At Commons question time, Mr Blair said the killers were "not loyal to anything other than their own bigotry and prejudice, and that is not a loyalty shared by any sensible member of the United Kingdom".
He said the killers were "trying to wreck the hopes of peace for the vast majority of people in Northern Ireland".
He spoke as the Chief Constable of Kent was due to arrive in Ulster to begin his investigation into the brutal murder.David Phillips was asked to lead the sensitive inquiry after the Chief Constable of the RUC, Sir Ronnie Flanagan, said he wanted the investigation to be transparent and seen to be so. Mr Phillips will oversee the investigation, in which the FBI is also being given a role.
Sir Ronnie said he thought it important for the Nelson family to know that "not only will this investigation be meticulous, but that it will be transparently obvious to them and the watching world as such".
The decision to bring the FBI into the Nelson investigation follows long-standing police links between Dublin, Belfast and Washington. Sir Ronnie initiated the idea soon after Mrs Nelson's death, and he discussed it very early the next morning with Mo Mowlam, the Secretary of State for Northern Ireland, who had just arrived in Washington.
It was prompted by the personal friendship between Sir Ronnie, the Garda Commissioner Pat Byrne and the FBI director Louis Freeh. Both Sir Ronnie and Mr Byrne attended the FBI's National Academy,an 11-week training programme for police managers from the US and around the world, and its National Executive Institute. Policemen from the RUC and the Garda Siochana also attended a special training programme earlier this year at the FBI Academy in Quantico, Virginia.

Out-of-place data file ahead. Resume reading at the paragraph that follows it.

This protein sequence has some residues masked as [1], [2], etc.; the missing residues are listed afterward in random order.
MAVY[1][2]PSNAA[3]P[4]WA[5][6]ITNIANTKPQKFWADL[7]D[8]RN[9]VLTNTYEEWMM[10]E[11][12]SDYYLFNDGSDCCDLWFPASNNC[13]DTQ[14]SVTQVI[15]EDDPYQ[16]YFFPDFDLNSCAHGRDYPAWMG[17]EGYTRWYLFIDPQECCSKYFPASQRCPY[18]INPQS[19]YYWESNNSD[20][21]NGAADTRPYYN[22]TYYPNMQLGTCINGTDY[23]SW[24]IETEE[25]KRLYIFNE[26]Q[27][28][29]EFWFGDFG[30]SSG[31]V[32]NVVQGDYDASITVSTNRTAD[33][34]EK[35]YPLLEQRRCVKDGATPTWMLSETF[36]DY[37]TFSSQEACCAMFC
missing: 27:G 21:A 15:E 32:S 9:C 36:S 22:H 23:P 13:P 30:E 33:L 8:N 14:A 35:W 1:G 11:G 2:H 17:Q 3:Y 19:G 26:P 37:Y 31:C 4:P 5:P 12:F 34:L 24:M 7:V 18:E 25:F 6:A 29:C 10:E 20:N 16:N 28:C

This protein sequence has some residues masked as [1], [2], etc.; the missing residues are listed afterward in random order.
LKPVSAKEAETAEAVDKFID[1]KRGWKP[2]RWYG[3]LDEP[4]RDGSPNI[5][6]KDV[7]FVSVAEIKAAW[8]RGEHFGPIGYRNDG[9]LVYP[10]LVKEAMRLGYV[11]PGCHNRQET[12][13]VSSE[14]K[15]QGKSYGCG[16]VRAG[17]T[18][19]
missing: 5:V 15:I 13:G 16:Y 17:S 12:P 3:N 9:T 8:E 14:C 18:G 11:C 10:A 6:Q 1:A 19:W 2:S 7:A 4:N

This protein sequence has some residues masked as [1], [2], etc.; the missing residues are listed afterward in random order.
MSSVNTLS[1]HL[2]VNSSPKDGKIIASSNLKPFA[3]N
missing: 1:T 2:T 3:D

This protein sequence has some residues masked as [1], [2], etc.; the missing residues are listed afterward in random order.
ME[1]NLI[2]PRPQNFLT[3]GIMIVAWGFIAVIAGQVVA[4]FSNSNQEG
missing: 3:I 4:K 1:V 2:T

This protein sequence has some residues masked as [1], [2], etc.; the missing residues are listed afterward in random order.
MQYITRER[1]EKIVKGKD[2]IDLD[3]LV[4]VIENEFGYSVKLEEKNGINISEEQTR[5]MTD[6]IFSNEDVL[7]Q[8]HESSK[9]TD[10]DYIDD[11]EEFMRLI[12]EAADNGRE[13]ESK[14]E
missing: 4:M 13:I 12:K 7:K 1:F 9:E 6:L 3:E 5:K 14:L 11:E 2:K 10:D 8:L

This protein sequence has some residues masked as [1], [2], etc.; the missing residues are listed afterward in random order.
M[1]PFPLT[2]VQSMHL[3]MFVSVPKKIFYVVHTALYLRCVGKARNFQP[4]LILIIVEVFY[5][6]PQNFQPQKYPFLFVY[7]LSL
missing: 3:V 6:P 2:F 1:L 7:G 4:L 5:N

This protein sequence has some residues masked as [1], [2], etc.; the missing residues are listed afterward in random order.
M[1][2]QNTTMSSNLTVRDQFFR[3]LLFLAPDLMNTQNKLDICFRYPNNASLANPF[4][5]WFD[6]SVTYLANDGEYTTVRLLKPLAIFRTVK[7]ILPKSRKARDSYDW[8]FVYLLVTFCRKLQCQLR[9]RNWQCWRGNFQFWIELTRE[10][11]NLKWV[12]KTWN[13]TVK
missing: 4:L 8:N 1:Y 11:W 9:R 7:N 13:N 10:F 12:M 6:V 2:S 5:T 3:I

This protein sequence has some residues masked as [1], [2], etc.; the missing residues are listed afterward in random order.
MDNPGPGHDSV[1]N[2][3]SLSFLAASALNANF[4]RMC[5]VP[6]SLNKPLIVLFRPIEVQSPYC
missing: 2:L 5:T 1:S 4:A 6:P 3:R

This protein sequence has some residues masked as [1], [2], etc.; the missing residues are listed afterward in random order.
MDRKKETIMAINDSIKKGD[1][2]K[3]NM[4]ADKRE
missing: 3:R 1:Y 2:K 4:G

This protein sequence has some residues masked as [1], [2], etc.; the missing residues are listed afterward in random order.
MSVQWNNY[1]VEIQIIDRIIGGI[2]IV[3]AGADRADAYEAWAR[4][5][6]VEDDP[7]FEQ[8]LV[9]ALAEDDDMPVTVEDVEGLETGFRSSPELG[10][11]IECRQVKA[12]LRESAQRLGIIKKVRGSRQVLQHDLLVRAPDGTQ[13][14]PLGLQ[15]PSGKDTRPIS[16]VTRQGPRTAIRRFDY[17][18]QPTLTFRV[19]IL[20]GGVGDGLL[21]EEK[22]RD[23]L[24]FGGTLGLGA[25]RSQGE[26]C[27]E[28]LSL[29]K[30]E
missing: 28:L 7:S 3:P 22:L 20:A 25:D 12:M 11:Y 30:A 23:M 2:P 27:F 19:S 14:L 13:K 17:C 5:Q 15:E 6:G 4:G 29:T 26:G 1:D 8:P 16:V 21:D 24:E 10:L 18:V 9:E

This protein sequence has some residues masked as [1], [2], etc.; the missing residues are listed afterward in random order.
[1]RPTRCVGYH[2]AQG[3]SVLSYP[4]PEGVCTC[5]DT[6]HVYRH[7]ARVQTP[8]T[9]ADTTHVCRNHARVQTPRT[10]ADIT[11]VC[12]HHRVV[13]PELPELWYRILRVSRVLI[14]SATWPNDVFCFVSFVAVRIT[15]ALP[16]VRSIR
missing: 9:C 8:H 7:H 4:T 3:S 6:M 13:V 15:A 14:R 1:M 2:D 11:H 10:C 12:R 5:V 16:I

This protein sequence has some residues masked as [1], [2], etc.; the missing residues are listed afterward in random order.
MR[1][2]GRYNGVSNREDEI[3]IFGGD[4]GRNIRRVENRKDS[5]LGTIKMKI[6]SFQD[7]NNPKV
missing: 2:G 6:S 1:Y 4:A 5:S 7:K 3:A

The FBI would not comment on its role in the Nelson investigation yesterday. British officials said it was much too early to say what assistance the FBI might provide.
A group called the Red Hand Defenders has claimed responsibility for the car bomb which killed Mrs Nelson, leaving her husband and three children devastated.
Her two sons were brought home early from a school skiing trip in France to be with their father and sister for today's requiem mass at St Peter's Church, Lurgan, followed by a cremation at Roselawn, East Belfast.
Vigils for Mrs Nelson were held last night in Lurgan, Londonderry and Armagh, and more vigils and demonstrations are planned. Meanwhile, the RUC has issued a fresh appeal for information about the murder.
Mrs Nelson's murder and yesterday's shooting of the loyalist paramilitary Frankie Curry heightened anxiety at Westminster over the peace process and the 29 March deadline for making progress on the Northern Ireland assembly.
Some senior politicians are privately convinced that the peace process will collapse. "It's deadlocked and is falling apart," said one Ulster Unionist MP.
But those close to Mo Mowlam said she was sticking by her call for strong nerves in the run-up to the deadline.